In this study, we demonstrated a method of fabricating lipid-encapsulated SPIO nanoparticles with the anti-EGFR antibody cetuximab for in vitro MRI analysis. Such nanoparticles can specifically target EGFRhigh U-251 GBM cells and generate signals distinguishable from those of EGFRlow U-87MG cells in MRI analysis in vitro. In addition, the lipid coating on the SPIO nanoparticles exhibits a potent nonfouling property that efficiently suppresses the nonspecific sorption of SPIO nanoparticles by EGFRlow GBM cells. This could reduce system noise in MRI, thus preventing false-positive signals. Our results reveal that lipid-encapsulated SPIO nanoparticles suppress nonspecific sorption in GBM cells, which is in agreement with previous observations regarding such modified materials [29, 30].

Conjugating cetuximab to SPIO nanoparticles enables specific targeting toward the EGFR (Figs. 5, 6, 7), and the antibody-SPIO nanoparticle conjugation process in this study did not alter the antibody’s affinity, as confirmed using flow cytometry analysis, IF staining, Prussian blue staining, and TEM. Furthermore, the synthesized EGFR-SPIO nanoparticles were successfully applied for in vitro MRI analysis. According to the T2 relaxation time and mean intensity of the MR images, EGFRhigh U-251 cells were distinguished from EGFRlow U-87MG cells in vitro, which suggests the potential use of this system in noninvasive EGFR status detection for brain tumors. According to our review of relevant literature, this study is the first to describe the conjugation of cetuximab to lipid-coated SPIO nanoparticles.

Although the monoclonal antibody-guided targeted SPIO nanoparticles have great potential for application in noninvasive EGFR detection by using molecular MRI, a few obstacles must be addressed before performing a thorough in vivo analysis. The blood–brain barrier (BBB) formed by the microvascular endothelial cells of the brain represents a great challenge for nanoparticles that target the central nervous system (CNS). The BBB is known to impede macromolecules in the circulation from entering the CNS. However, few mechanisms through which macromolecules can cross the BBB have been explored. First, the kinetics of BBB transport is affected by the size of SPIO nanoparticles. As demonstrated in Sonavane’s study, nanoparticles smaller than 50 nm can passively permeate the BBB and accumulate in the brain [36]. In addition, Shilo reported that 20 nm is the optimal size for maximizing the free surface area of nanoparticles that enter the brain cells [37]. In this study, the core size of the SPIO nanoparticles was 10 nm, and the average size of the EGFR-SPIO nanoparticles was 16.34 nm, which is within the range of high BBB permeability. Second, surface chemistry can also influence the BBB permeability. Lipid-soluble nanoparticles have an increased membrane transport ratio, which facilitates BBB crossing [38]. In addition, Gabriel demonstrated that solid lipid nanoparticles loaded with iron oxide can cross the BBB and accumulate in the brain with long-lasting kinetics [39]. Fenart et al. demonstrated that BBB crossing by lipid-coated ionically charged nanoparticles was three- or fourfold higher compared with that by uncoated particles [40]. Moreover, their study showed that lipid-coated nanoparticles did not impair BBB integrity, and BBB crossing was achieved through transcytosis without any degradation [40]. These studies indicate that the lipid-encapsulated SPIO nanoparticles in the present study may be a promising vehicle for molecular imaging studies that target molecules behind the BBB. In this study, SPIO nanoparticles were encapsulated in phospholipid derivatives for providing a functionalized surface for conjugation and potentially promoting BBB permeability.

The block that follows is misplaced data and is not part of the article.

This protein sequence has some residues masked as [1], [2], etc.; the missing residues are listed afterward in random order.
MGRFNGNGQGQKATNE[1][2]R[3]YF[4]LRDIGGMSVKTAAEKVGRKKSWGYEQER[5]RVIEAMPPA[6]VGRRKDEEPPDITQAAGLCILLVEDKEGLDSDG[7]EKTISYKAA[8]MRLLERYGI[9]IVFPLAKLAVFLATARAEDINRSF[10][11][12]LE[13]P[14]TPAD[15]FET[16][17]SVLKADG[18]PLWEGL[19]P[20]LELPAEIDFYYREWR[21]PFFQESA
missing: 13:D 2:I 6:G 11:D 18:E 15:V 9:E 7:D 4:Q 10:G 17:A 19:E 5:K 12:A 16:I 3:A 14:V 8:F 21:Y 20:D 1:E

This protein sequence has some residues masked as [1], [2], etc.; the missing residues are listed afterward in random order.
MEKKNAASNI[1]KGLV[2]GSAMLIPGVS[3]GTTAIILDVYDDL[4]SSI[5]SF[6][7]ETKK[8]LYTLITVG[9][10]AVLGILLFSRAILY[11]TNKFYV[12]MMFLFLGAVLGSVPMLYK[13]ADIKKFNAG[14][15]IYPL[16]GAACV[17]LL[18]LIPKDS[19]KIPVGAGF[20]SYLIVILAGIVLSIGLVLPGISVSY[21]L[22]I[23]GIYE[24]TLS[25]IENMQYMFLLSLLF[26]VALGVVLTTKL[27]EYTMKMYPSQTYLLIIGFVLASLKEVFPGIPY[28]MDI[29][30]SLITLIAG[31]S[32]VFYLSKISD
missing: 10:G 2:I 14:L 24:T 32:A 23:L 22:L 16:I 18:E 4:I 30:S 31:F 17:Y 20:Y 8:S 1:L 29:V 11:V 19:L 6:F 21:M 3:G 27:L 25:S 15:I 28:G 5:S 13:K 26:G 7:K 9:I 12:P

With the advances in targeted therapies, a great challenge for cancer treatment is identifying signatures of the tumor markers for each individual. Conventionally, tumor markers such as the EGFR expression level and copy number change are identified through IHC staining, PCR, or FISH analysis with specimens obtained from surgical resection or biopsy. Tumor markers for cancer subtyping are applicable for treatment plan development, disease status monitoring, and disease prognosis. Although the demand for accurate molecular diagnosis is increasing, a systematic, noninvasive strategy for evaluating tumor markers in highly heterogeneous tumor environments is still lacking. The T2 relaxation time of MR images obtained using the EGFR-SPIO nanoparticles constructed in this study successfully distinguished EGFRhigh from EGFRlow GBM cells, suggesting the potential use of this targeted lipid-encapsulated SPIO nanoparticle system for in vivo detection in the future. This is a promising approach for identifying tumor markers in brain cancer, particularly when conventional biopsy methods may not be desirable.